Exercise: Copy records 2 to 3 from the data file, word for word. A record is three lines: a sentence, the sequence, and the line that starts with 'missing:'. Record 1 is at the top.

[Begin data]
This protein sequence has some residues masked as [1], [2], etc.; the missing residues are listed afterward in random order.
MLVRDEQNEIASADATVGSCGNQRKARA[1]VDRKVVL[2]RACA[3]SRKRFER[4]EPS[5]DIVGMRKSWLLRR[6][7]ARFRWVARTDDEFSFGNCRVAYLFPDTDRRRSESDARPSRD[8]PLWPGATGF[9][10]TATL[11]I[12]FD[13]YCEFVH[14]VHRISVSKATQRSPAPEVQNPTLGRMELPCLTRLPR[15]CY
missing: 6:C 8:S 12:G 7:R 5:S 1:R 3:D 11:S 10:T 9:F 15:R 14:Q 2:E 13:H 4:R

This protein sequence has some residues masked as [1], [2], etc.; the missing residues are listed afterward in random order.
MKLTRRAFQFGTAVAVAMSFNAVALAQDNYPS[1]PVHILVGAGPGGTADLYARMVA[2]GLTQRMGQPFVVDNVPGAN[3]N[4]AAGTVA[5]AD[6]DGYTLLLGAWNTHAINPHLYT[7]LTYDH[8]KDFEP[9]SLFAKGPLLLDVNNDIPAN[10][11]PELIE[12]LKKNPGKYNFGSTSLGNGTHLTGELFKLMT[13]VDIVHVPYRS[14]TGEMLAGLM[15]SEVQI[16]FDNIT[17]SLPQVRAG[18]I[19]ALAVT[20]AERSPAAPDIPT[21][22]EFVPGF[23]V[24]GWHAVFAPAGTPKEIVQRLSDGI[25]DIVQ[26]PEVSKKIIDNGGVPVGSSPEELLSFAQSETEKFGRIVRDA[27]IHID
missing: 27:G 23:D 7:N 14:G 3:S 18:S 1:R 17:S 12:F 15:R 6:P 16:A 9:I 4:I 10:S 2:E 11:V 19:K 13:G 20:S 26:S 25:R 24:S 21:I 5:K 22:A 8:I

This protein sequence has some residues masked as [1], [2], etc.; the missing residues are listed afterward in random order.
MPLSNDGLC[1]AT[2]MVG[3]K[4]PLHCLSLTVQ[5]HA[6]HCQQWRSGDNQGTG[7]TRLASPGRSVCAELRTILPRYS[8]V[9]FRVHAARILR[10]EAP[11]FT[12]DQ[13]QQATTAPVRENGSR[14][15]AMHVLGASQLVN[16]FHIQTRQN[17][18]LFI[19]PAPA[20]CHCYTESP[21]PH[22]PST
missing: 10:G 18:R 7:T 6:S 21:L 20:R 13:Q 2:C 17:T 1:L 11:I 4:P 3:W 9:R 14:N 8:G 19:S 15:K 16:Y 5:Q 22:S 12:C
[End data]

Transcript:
This protein sequence has some residues masked as [1], [2], etc.; the missing residues are listed afterward in random order.
MKLTRRAFQFGTAVAVAMSFNAVALAQDNYPS[1]PVHILVGAGPGGTADLYARMVA[2]GLTQRMGQPFVVDNVPGAN[3]N[4]AAGTVA[5]AD[6]DGYTLLLGAWNTHAINPHLYT[7]LTYDH[8]KDFEP[9]SLFAKGPLLLDVNNDIPAN[10][11]PELIE[12]LKKNPGKYNFGSTSLGNGTHLTGELFKLMT[13]VDIVHVPYRS[14]TGEMLAGLM[15]SEVQI[16]FDNIT[17]SLPQVRAG[18]I[19]ALAVT[20]AERSPAAPDIPT[21][22]EFVPGF[23]V[24]GWHAVFAPAGTPKEIVQRLSDGI[25]DIVQ[26]PEVSKKIIDNGGVPVGSSPEELLSFAQSETEKFGRIVRDA[27]IHID
missing: 27:G 23:D 7:N 14:G 3:S 18:S 1:R 17:S 12:F 15:R 6:P 16:A 9:I 4:I 10:S 2:E 11:V 19:K 13:G 20:S 26:S 25:R 24:S 21:I 5:K 22:A 8:I

This protein sequence has some residues masked as [1], [2], etc.; the missing residues are listed afterward in random order.
MPLSNDGLC[1]AT[2]MVG[3]K[4]PLHCLSLTVQ[5]HA[6]HCQQWRSGDNQGTG[7]TRLASPGRSVCAELRTILPRYS[8]V[9]FRVHAARILR[10]EAP[11]FT[12]DQ[13]QQATTAPVRENGSR[14][15]AMHVLGASQLVN[16]FHIQTRQN[17][18]LFI[19]PAPA[20]CHCYTESP[21]PH[22]PST
missing: 10:G 18:R 7:T 6:S 21:L 20:R 13:Q 2:C 17:T 1:L 11:I 4:P 3:W 9:R 14:N 8:G 19:S 15:K 16:Y 5:Q 22:S 12:C